Ryan Braun  said in a statement  Tuesday that he consulted Anthony Bosch, the founder of the Miami-based anti-aging clinic that allegedly provided PEDs to several baseball players, during his appeal of his positive PED test result in 2011.
But Braun said that’s only due to a dispute over compensation for Bosch’s role in the appeal. The appeal was upheld by an arbitration panel when there were questions over how Braun’s sample, which had tested positive for elevated testosterone levels, had been handled.
“During the course of preparing for my successful appeal last year, my attorneys, who were previously familiar with Tony Bosch, used him as a consultant,” Braun said in his statement. “More specifically, he answered questions about T/E ratio and possibilities of tampering with samples.”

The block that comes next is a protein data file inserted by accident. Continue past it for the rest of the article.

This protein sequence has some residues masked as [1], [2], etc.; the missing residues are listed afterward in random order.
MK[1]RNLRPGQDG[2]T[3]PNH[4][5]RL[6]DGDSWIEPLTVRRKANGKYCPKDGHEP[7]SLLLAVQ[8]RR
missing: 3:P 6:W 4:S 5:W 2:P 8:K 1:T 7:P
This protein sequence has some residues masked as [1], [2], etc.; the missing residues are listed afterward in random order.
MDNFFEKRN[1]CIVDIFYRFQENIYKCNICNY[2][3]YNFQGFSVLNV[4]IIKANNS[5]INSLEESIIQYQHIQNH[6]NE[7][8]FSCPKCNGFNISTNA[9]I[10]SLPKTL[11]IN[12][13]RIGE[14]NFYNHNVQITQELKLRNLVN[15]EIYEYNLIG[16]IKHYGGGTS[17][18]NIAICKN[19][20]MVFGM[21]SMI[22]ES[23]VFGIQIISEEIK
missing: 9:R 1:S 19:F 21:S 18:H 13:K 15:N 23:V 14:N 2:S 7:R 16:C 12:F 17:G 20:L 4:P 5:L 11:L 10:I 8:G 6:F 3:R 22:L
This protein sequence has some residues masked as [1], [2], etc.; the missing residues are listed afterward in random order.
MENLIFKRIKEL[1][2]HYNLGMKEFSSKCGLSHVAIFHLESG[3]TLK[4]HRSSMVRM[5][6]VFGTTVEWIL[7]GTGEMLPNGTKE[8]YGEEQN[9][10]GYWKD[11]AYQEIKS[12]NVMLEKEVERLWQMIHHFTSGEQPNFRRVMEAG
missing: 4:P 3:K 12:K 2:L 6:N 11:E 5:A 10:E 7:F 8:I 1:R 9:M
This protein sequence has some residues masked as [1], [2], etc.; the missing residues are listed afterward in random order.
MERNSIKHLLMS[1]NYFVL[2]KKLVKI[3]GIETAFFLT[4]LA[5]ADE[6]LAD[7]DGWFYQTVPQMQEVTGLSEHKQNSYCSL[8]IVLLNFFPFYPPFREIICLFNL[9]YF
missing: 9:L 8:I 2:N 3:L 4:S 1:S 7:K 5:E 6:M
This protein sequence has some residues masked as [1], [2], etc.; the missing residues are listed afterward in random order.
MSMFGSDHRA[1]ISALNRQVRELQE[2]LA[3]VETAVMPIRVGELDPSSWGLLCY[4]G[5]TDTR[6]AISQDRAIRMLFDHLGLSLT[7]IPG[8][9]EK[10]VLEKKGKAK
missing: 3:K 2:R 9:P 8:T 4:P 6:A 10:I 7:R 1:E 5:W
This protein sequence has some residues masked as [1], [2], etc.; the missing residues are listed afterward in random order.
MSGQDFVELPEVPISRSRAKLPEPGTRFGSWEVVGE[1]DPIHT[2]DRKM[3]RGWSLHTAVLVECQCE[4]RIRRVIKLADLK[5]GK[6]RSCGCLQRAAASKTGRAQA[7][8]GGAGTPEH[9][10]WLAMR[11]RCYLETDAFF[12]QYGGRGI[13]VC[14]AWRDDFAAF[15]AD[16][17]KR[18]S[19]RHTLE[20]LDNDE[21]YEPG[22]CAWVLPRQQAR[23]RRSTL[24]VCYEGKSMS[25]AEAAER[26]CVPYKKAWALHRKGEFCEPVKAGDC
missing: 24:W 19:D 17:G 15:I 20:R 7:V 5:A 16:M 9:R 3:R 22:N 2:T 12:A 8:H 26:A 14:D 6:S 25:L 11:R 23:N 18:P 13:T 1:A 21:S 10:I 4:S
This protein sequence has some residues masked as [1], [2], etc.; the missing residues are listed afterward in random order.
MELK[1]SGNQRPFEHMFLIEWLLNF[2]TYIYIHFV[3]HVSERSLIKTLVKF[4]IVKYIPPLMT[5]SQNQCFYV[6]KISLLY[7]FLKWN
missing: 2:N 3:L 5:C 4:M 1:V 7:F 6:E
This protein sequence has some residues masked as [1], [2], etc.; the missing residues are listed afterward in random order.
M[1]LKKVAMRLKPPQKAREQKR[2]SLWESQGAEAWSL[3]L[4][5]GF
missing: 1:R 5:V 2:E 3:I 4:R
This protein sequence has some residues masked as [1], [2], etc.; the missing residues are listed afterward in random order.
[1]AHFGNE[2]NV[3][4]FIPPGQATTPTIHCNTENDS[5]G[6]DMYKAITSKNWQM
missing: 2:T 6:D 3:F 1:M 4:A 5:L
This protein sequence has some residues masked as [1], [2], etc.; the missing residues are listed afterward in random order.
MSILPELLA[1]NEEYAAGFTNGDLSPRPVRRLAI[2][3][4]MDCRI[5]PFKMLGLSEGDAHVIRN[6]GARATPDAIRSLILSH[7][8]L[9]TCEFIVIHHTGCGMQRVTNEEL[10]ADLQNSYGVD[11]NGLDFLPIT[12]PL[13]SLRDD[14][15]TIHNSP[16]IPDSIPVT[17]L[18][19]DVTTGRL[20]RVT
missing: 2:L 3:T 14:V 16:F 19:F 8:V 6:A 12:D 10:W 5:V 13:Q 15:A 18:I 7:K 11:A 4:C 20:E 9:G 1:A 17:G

David Cornwell, who led Braun’s defense team in the appeal last winter, also issued a statement on Tuesday saying that Bosch’s role in the process was minor.
“I was not familiar with Tony Bosch prior to Ryan Braun’s case. Bosch was introduced to me at the earliest stage of Ryan’s case,” Cornwell said. “I found Bosch’s value to be negligible and I followed my prior practice of relying on Aegis [Sciences Corporation] in the preparation of Ryan’s winning defense.”
Braun led the National League  in home runs, slugging percentage and runs last year after being named NL MVP in 2011, the year he tested positive for elevated testosterone levels.
“I have nothing to hide and have never had any other relationship with Bosch,” Braun said. “I will fully cooperate with any inquiry into this matter.”